Post the priorities on your bathroom mirror so you will see them every morning when you wake up.
Think about it... if you have 10 major priorities then you will have completed them in less than 6 months.
2. Focus on the Most Important Tasks
At the start of each day (or even better the night before) take 15 minutes to highlight the three or four most important things you have to do in the coming day. Do them first.
If you get nothing else accomplished aside from your MITs, you've still had a pretty productive day.
3. Carry A Backpack
The major priorities you're working on at any given moment should always be with you and you should always be working on them so keep them in "your backpack."
Set aside quiet time every day and every week to empty your backpack.
4. Wake Up Earlier
Add another hour to your day by getting up an hour earlier -- before everyone else starts imposing on your time.
What a beautiful time of day this is.
If you are like me, you will begin to crave the feeling you get knowing that you are beating the rest of the world to the early worm.
This is the seldom used act of generating ideas surrounding a priority without editing or censoring yourself. Get a large white board and put it in your office or on your kitchen table and attack each priority with a vengeance. Lots of people use mind maps for this: stick the priority you are thinking about in the middle and start writing whatever you think of.
Build off of each of the sub-topics, and each of their sub-topics. Don't worry about whether the ideas are any good or not -- you don't have to follow through on them, just get them out of your head.
After a while, you'll start surprising yourself with some really creative concepts.
6. Think On Your Feet
Always carry something with to take notes. Never be without a pen and paper. Keep your laptop, pad or mini recorder near you at all times. You never know when inspiration will hit.
For me it's usually while I am in the shower or on the commode.
Capture every thought that comes into your mind, whether it's an idea for a project you'd like to do, an appointment you need to make, something you need to pick up next time you're at the store, whatever.
Review it regularly and transfer everything to where it belongs: your major priority list, brainstorming board, most important task list, etc.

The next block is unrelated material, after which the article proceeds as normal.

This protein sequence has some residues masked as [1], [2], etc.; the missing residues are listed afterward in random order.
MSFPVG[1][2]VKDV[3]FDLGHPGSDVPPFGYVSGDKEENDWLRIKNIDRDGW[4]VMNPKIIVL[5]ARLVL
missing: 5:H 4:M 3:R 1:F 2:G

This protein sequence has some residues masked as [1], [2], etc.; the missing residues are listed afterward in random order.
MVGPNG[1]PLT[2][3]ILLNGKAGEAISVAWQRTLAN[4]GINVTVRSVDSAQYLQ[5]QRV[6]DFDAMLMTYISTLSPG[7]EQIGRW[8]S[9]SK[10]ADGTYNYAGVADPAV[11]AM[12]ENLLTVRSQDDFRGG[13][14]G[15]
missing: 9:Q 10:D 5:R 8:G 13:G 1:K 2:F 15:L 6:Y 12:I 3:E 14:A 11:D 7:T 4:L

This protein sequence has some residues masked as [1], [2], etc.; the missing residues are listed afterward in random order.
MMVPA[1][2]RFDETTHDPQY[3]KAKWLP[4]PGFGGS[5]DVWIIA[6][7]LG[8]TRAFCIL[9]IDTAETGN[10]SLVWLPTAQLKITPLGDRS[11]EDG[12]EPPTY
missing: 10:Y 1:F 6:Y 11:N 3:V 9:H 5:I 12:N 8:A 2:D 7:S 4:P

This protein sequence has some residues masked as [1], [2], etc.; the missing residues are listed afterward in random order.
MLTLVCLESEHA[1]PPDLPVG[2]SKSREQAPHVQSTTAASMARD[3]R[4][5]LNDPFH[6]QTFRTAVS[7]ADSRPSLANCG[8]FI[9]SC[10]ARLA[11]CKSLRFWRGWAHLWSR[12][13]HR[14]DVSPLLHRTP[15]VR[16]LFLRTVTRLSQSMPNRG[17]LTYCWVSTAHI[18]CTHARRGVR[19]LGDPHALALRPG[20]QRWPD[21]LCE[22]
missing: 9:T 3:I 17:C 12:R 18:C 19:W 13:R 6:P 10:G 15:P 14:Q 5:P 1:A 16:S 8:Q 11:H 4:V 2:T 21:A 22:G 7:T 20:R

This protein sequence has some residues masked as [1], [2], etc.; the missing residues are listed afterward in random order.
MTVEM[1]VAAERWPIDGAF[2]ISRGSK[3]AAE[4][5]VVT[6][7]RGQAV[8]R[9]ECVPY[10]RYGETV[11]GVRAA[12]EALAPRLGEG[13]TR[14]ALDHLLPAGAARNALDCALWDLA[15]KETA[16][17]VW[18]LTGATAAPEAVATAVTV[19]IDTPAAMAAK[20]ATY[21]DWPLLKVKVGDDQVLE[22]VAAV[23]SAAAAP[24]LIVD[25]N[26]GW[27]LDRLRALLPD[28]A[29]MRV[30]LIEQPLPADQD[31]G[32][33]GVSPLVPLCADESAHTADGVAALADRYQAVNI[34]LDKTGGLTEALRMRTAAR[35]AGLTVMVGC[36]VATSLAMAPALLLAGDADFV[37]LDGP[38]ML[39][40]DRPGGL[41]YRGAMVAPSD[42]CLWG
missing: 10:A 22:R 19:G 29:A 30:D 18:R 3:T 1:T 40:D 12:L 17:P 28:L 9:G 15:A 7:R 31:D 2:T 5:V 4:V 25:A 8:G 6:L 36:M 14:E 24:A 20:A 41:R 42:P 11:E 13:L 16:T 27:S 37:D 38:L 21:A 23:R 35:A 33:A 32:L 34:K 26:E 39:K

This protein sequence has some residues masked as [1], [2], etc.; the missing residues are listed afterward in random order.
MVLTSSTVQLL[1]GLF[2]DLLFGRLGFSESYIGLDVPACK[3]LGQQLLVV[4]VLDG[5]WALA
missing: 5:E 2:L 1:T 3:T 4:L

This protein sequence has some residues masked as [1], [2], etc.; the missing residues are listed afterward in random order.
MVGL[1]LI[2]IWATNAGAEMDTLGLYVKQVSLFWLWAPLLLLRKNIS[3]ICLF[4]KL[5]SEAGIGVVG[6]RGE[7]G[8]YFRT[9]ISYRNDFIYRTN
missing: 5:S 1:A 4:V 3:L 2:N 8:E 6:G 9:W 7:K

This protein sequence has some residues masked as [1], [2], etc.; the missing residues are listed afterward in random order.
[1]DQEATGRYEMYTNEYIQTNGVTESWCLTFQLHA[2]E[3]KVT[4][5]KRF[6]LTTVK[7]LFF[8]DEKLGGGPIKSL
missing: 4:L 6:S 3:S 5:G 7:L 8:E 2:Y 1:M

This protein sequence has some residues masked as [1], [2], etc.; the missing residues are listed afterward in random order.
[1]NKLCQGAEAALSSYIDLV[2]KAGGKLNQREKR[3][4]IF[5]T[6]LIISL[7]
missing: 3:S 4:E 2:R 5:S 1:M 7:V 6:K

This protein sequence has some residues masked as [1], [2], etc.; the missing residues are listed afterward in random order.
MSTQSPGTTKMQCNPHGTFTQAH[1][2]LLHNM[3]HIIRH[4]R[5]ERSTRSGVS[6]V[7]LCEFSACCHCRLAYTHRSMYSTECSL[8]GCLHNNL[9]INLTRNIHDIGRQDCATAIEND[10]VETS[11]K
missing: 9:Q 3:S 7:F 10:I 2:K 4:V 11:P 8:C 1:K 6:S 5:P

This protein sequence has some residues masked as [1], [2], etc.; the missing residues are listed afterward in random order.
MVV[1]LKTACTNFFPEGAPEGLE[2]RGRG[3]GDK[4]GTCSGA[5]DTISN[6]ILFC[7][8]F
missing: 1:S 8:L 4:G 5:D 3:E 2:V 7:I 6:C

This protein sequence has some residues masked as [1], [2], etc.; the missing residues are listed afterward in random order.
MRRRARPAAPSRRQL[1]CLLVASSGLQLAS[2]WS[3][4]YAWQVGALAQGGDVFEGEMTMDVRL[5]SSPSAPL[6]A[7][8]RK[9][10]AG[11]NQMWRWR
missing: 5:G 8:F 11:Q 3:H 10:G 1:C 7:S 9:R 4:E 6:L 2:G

7. Get More Sleep
We just touched on this in my last blog series. If you want to learn about the importance of getting proper sleep then READ THIS.
Sleep is essential to health, learning, and awareness.
Learn to see sleep as a pleasure. Do not treat it as a necessary evil or a luxury.
Work in short spurts of 10 minutes, interrupted by two minute breaks. Use a timer. Do this five times an hour to stay on target without over-taxing your physical and mental resources. Spend those two minutes getting a drink, going to the bathroom, exercising or staring out a window.
This is my most difficult challenge to surmount. I have a real bad tendency to hit the floor running and never allow myself a break to refresh and rejuvenate my thinking process.
If I get up at 5:00 a.m. it can be five hours later before I realize that I haven't taken a break.
It actually makes me more tired and less creative than I could be.
9. Create "S.M.A.R.T." Goals
This system was first outlined in the November, 1981 issue of Management Review by George T. Doran and has been used extensively in the corporate world since. I believe in it's effectiveness wholeheartedly. In fact, every year I rolled it out as a refresher for my sales teams when I was in the unholy world of corporate sales management.
It is a great device for creating and pursuing your goals while helping to avoid setting goals that are simply unattainable.
It stands for creating goals that are: Specific, Measurable, Attainable, Realistic and Timely.
Watch a video about it HERE and use it.
10. Eat the Frog
Author and business guru, Brian Tracy titled his 2007 book "Eat That Frog." What does that mean? In simplest terms, do your most unpleasant task first. Based on that concept, if the first thing you do in the morning is eat a frog, the day can only taste better from then on. I recommend you take a look at his book HERE.
So there you have it -- 10 ways to start organizing the priorities in your life. Not so difficult, huh? Some may seem like "no-brainers" but they still need to be treated with respect -- they do work.
I will bring 10 more to you tomorrow.
If you go back to my very first blog from almost two years ago (isn't is incredible how I tie all of these things together so creatively) I started the "Survive55" journey with five quotes from Lao-Tzu the great Chinese philosopher.
Today, it seems appropriate that I end with one of those same quotes.
Thanks for joining me.
A journey of a thousand miles begins with a single step